Cloth Diaper Laundry Additives: Enzymes

When to use enzymes with cloth diapers

You’ve heard that enzymes are bad for cloth diaper washing, yet parents use them safely. Why? We will tell you what enzymes do, and when are they useful.

Conflicting Information

There is a lot of conflicting information about enzymes and cloth diapers, and parents find it confusing. Manufacturers know their products, so we look to them for laundering advice. Some say, “absolutely use enzymes,” while others say, “absolutely not.” You will even find that using a detergent with enzymes invalidates one manufacturer’s warranty when that same manufacturer sells an enzyme (microbe) spray for pre-wash treatment to be used on every diaper, cover, and insert. No wonder we are confused.

What Enzymes Do

Enzymes are proteins that catalyze chemical processes, processes like metabolism, which breaks down foods in our digestive system to produce energy. In laundry, enzymes break down soils and bacteria that cause stains and odors. Break down, digest, munch, or catalyze—all of those words give you the right idea. We don’t have to understand the science on the micro level to understand that enzymes help remove soils from laundry.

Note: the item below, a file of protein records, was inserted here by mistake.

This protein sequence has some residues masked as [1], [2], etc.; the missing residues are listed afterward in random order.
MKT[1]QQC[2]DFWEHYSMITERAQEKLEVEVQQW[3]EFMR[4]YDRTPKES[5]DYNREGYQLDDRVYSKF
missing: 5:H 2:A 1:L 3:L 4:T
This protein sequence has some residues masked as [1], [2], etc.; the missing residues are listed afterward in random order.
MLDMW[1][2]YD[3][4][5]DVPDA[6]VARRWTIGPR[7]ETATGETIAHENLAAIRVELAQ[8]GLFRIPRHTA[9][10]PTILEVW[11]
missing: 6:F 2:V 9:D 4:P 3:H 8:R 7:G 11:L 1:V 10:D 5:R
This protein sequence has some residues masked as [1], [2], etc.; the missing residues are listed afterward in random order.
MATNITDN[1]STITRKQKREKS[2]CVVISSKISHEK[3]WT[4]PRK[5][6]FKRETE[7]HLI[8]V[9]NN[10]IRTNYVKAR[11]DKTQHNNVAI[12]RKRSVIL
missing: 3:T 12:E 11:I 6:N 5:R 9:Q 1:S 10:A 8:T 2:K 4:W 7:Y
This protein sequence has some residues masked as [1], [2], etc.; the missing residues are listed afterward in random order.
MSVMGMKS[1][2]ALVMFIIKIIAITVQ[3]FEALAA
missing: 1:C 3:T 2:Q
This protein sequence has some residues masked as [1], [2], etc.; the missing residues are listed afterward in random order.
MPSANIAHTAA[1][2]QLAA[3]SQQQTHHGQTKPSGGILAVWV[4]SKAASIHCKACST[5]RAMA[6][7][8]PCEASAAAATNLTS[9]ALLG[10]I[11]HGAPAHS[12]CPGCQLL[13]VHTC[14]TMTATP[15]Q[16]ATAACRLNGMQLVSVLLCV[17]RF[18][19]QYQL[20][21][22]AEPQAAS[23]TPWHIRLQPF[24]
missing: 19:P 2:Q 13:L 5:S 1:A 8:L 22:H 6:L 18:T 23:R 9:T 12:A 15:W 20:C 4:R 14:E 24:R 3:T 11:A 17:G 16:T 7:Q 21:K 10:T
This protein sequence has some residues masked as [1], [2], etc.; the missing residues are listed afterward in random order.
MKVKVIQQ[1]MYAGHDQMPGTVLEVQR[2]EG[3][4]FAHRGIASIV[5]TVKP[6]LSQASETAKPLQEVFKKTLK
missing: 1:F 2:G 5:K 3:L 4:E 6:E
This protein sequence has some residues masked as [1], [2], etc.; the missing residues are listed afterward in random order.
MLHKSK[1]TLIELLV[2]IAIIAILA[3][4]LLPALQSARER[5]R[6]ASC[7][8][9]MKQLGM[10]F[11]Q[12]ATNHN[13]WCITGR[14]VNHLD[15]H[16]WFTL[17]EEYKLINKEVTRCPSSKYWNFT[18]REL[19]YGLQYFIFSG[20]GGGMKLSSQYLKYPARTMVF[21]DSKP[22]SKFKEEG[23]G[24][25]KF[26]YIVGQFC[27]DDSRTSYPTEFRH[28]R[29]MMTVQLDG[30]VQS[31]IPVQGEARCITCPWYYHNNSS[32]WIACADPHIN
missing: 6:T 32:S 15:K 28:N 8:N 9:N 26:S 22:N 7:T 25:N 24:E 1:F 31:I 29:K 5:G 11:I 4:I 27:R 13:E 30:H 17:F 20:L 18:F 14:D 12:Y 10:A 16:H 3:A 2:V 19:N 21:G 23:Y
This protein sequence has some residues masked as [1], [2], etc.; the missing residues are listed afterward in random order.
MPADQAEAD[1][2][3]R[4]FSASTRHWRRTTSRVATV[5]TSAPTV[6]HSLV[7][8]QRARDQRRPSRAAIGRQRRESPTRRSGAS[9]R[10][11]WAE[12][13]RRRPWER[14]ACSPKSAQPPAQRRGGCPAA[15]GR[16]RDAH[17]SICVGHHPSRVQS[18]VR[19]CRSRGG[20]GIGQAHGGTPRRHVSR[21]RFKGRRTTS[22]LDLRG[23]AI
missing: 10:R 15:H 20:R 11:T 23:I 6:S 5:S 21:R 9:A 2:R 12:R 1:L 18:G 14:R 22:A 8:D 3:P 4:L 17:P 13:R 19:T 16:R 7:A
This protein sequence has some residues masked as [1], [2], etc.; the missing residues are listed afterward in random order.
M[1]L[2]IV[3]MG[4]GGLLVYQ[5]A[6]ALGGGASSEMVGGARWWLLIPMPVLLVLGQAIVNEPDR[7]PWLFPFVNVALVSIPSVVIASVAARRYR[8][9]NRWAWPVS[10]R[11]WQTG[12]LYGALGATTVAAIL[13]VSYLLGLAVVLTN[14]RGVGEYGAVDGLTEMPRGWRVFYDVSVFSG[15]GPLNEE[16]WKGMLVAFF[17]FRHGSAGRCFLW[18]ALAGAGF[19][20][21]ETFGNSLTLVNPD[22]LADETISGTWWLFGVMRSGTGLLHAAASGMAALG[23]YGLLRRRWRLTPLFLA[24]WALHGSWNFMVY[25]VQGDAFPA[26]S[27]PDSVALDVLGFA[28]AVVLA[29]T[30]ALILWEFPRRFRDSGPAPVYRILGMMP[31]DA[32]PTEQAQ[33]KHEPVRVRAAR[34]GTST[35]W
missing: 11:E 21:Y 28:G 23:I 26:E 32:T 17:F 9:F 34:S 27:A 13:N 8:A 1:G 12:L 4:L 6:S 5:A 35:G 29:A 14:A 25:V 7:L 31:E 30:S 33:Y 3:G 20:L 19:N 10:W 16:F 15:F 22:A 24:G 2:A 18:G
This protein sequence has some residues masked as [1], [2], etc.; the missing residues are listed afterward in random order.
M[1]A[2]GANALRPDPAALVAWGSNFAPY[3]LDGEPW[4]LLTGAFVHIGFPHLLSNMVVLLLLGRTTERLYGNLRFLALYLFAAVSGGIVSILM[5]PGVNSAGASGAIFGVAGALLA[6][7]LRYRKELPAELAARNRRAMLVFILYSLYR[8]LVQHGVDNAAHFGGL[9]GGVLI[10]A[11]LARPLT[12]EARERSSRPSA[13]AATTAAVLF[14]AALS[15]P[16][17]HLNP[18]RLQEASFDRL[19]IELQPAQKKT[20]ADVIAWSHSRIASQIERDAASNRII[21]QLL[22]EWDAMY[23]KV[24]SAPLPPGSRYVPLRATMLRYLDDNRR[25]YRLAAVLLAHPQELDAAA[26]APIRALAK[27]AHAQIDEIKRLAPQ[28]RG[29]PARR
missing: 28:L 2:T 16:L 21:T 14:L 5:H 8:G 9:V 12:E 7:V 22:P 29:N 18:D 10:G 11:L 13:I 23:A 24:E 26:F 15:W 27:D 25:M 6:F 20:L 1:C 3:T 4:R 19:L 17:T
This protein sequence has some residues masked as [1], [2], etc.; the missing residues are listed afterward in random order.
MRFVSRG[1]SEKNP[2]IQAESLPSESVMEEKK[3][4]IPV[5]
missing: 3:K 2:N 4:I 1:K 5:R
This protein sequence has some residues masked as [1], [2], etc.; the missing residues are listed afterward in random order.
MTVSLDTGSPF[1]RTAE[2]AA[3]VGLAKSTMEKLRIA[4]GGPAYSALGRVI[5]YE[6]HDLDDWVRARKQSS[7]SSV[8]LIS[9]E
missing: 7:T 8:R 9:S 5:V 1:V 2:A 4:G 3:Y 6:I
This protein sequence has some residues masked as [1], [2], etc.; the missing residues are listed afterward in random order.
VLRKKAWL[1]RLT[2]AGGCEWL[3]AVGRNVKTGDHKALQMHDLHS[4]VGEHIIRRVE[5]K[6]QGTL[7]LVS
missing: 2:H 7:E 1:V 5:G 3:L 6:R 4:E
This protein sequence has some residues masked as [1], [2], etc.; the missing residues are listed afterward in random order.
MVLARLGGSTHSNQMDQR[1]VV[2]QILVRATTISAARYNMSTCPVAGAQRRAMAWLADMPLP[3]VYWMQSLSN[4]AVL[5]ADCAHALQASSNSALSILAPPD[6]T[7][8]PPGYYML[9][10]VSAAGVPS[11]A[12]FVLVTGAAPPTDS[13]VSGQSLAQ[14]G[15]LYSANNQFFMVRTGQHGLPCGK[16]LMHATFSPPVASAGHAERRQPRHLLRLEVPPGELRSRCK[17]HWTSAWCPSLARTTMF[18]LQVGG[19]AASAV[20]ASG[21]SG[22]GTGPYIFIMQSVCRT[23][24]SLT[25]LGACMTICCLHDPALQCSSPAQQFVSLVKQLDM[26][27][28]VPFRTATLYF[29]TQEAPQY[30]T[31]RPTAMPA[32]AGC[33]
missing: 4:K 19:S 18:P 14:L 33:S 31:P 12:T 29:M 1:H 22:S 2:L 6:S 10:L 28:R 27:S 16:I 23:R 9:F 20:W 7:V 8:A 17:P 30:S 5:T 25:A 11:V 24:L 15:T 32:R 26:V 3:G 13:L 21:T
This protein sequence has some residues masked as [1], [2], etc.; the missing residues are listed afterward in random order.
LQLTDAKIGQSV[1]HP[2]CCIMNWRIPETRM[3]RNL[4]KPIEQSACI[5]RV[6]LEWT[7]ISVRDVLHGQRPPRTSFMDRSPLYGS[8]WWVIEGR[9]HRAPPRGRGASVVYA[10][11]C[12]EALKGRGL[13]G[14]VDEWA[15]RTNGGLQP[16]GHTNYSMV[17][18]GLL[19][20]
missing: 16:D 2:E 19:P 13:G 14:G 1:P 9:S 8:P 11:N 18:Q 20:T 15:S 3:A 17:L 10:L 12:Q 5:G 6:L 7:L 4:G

There are many thousands of named enzymes and many thousands more waiting to be named. Only a few of them are used in laundry. Among those I found listed in detergents are:

  • amylase (breaks down carbohydrates, like starch)
  • cellulase (breaks down cellulose, like bamboo, cotton, mud, or grass stains; used to prevent pilling)
  • lipase (breaks down fats, like grease stains)
  • mannanase (breaks down simple sugars)